This is not just a question of semantics. No business can afford to turn off a bottling plant production line for four hours while a new part is sourced and installed; a football club cannot have its turnstiles closed as the crowd turns up for the cup final; nor can a city council afford for its smart lighting system to fail as dusk approaches. The break/fix approach that still dominates in most IT environments is not acceptable for these critical components – from production to automation there is no tolerance for failure. The IoE has made the five nines model completely unacceptable - and not before time.
To achieve this 100 percent uptime, companies use intelligent monitoring to predict potential failures before they occur – and replace the relevant component to avoid any downtime. This is hardly a new approach: this predictive model has been successfully deployed for years in any number of industries from aeronautics to Formula 1. Individual components are continuously monitored for any signs of potential weakness – and intelligently replaced during planned downtime to avoid any unplanned failures or glitches in performance.
A small but growing minority of IT organisations has also begun to explore the value of consolidating monitoring tools to move beyond break/fix to a predictive model that delivers 100 percent uptime. End-to-end monitoring that accurately predicts trends in performance combined with self-healing technologies both prevent problems and enable organisations to achieve far more effective IT utilisation.
However, this 'five nines versus predictive' debate is without doubt the most significant barrier between the two teams and it is success in bridging this gap that will be the key to creating a single environment that securely and effectively combines every aspect of the corporate infrastructure.
Vision of the future
With a single, consolidated approach to managing both corporate networks and IoE, an organisation can gain additional benefits. At a premiership football club, for example, network bandwidth can be reallocated on the fly between the IP-enabled turnstiles and the Wi-Fi being used in the press box; between the retail outlets and Wi-Fi available to fans – all depending upon attendance and real time monitored usage levels. This improvement in operational efficiency can only be achieved by bringing the IoE devices and main network together under a single, secure managed infrastructure.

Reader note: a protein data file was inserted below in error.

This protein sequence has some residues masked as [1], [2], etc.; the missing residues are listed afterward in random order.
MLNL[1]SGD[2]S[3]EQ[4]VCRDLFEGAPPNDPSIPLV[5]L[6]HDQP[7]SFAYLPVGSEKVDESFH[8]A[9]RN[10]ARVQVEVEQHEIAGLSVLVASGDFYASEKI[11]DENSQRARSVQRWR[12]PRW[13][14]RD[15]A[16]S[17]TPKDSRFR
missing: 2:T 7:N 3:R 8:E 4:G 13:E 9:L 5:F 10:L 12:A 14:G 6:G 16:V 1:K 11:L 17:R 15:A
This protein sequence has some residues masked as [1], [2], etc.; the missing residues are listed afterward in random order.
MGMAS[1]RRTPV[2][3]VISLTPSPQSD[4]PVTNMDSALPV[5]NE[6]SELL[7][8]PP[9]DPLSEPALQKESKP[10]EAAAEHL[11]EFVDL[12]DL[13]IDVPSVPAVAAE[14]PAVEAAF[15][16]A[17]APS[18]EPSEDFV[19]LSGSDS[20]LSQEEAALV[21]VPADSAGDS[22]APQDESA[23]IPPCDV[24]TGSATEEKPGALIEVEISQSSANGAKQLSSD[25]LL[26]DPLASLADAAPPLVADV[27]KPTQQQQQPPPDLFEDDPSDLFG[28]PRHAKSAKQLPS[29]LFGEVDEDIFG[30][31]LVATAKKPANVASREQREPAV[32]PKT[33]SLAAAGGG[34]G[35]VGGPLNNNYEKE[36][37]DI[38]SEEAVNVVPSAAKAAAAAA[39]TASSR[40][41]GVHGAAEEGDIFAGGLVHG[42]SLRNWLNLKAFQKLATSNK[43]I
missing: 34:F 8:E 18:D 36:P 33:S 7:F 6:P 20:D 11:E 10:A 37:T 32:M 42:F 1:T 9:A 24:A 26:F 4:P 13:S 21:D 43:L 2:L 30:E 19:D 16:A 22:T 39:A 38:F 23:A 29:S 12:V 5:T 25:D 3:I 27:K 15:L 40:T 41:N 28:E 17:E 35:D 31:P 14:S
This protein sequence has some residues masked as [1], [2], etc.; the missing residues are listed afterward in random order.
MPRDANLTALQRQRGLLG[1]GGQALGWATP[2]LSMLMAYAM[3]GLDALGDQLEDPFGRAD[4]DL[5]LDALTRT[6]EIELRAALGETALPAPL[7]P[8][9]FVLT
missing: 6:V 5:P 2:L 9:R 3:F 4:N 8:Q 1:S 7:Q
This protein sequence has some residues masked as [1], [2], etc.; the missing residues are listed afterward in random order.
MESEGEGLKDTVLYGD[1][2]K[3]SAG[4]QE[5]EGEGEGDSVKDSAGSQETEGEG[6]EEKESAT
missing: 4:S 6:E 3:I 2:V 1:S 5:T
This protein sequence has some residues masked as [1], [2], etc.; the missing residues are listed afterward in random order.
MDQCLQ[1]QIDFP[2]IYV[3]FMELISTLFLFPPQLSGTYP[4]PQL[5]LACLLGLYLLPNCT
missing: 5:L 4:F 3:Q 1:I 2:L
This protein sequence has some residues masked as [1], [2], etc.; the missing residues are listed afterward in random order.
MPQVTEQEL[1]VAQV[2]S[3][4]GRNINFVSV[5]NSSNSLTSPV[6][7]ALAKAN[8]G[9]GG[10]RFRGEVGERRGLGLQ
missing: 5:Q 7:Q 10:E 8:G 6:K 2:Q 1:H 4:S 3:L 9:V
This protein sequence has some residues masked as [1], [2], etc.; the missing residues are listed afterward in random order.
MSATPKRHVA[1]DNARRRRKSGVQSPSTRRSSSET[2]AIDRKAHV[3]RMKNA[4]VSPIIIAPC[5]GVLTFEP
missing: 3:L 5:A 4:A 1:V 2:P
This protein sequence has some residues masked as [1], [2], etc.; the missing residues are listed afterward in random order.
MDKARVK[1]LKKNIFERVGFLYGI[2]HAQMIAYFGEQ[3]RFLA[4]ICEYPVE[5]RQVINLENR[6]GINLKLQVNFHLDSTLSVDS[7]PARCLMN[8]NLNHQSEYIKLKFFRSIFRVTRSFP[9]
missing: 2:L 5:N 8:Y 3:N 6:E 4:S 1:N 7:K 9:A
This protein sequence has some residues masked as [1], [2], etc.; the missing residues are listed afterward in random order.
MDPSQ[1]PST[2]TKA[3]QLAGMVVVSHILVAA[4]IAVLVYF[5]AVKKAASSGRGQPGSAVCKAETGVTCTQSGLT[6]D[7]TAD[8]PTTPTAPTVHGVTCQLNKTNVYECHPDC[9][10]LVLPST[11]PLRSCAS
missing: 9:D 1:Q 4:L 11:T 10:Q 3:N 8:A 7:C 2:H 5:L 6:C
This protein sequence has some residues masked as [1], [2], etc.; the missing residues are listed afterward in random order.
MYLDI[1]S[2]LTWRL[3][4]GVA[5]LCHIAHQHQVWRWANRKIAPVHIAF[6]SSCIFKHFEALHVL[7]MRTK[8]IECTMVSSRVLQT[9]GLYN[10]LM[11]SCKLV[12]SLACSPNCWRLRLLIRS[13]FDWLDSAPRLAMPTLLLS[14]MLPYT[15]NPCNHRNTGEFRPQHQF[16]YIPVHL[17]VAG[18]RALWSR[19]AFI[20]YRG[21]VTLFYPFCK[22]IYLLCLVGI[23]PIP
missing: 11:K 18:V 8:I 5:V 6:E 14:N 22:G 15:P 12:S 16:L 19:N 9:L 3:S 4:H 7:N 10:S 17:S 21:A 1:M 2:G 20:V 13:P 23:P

Given the speed with which devices are becoming internet-enabled, there is no time to delay. But organisations have some tough questions to consider. From ownership to budget, capacity planning to network audit and security, organisations need to determine where the responsibility lies for this new connected model – and, critically, ensure IT embraces the predictive approach required to deliver the 100 percent availability now required of these essential systems.
The role of IT is changing; today's requirement to support servers is evolving fast to one that is about managing millions of connected devices, from coffee machines to life saving NHS equipment. IT needs to step up quickly to embrace this critical, predictive model for every aspect of the corporate infrastructure.
Contributed by John Pepper, managing director, Managed 24/7